PB: There are different kinds of backups, and we should touch on that - whether they are copying new files or doing an entire backup of their drive. And then there’s also something called an image.

DW: The most basic is the backup where you’re really just copying files from your main computer over to the storage, wherever that is, and in this case we’d be talking about flash. This way you could then go onto the flash drive and actually see each of those individual files. The backup is a backup software program that looks at all of your files and sees what has changed and makes a backup file that you can’t actually look at; you need to use the backup software to restore it to get access to those files. And then the image is really a snapshot – a picture – of exactly where all the files are on your computer at a given time, and you store it in a single file called an image. Then if something happens to your computer or to your information, you can use imaging software to bring back that image, and then your computer will look exactly the same way it did – all the software will be in the same place and configured in the same way as it was when you made that image.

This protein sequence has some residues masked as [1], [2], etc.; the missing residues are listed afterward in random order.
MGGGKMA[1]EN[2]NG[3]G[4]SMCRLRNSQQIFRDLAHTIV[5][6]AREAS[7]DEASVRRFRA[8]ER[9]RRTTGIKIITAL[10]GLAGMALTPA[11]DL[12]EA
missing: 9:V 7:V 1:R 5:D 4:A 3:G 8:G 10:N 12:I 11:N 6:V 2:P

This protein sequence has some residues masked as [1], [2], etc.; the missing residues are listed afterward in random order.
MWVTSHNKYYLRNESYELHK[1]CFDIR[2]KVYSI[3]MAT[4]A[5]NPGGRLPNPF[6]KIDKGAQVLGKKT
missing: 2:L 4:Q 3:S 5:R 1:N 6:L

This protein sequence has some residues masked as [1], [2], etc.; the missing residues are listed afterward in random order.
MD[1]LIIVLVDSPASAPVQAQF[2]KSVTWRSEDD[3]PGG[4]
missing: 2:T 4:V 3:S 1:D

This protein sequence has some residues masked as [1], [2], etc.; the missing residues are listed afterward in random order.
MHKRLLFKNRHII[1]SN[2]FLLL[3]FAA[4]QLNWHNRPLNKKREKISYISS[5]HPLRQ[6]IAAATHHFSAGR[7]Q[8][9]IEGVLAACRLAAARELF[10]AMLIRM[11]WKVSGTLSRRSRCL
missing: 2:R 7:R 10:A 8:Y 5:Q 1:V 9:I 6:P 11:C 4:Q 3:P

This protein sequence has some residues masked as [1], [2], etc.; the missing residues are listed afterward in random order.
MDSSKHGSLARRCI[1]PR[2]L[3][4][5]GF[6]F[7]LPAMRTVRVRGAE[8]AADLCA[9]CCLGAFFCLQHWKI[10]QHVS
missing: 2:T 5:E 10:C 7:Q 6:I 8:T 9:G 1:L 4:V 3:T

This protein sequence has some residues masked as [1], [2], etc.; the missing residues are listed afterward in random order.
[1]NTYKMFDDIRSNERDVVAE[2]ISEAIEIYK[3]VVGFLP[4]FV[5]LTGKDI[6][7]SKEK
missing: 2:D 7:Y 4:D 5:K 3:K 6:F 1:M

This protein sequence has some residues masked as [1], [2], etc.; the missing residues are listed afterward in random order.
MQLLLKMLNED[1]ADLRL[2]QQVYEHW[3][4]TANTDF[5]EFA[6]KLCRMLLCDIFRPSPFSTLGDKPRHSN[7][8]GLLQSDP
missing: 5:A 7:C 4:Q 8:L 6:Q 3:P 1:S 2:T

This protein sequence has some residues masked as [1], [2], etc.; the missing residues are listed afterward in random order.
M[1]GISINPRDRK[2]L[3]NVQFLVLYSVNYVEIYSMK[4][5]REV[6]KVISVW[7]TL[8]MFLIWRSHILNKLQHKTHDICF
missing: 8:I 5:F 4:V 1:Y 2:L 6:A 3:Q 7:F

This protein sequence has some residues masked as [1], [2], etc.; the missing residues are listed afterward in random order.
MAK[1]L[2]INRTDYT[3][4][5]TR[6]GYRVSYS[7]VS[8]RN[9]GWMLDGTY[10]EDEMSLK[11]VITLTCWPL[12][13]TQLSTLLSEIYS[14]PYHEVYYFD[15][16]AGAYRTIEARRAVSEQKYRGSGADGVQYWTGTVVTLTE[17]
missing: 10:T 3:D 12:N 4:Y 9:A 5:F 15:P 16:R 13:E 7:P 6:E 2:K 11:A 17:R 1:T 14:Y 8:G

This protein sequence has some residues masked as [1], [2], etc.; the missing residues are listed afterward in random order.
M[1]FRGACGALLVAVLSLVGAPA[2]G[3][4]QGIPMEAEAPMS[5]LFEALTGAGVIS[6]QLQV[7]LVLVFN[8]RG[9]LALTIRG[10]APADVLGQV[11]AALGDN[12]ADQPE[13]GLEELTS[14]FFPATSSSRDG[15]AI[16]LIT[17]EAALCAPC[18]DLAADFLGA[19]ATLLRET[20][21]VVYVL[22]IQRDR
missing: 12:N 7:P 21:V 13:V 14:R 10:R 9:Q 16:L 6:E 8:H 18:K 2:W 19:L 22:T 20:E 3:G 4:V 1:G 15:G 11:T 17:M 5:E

PB: There are a number of programs out there (some free and some pay programs) that will actually image a small law firm’s business onto a thumb drive.

DW: The interesting thing is that we couldn’t come up with any really good reasons why you shouldn’t use flash memory for your backups. It seems to be getting more useful and it seems to be able to handle more writes, which means that each time you send something over to the USB drive, it is considered writing to that drive. But still, there’s something a little bit awkward about having your law firm on a device that’s small enough to lose between the seat cushions in your couch.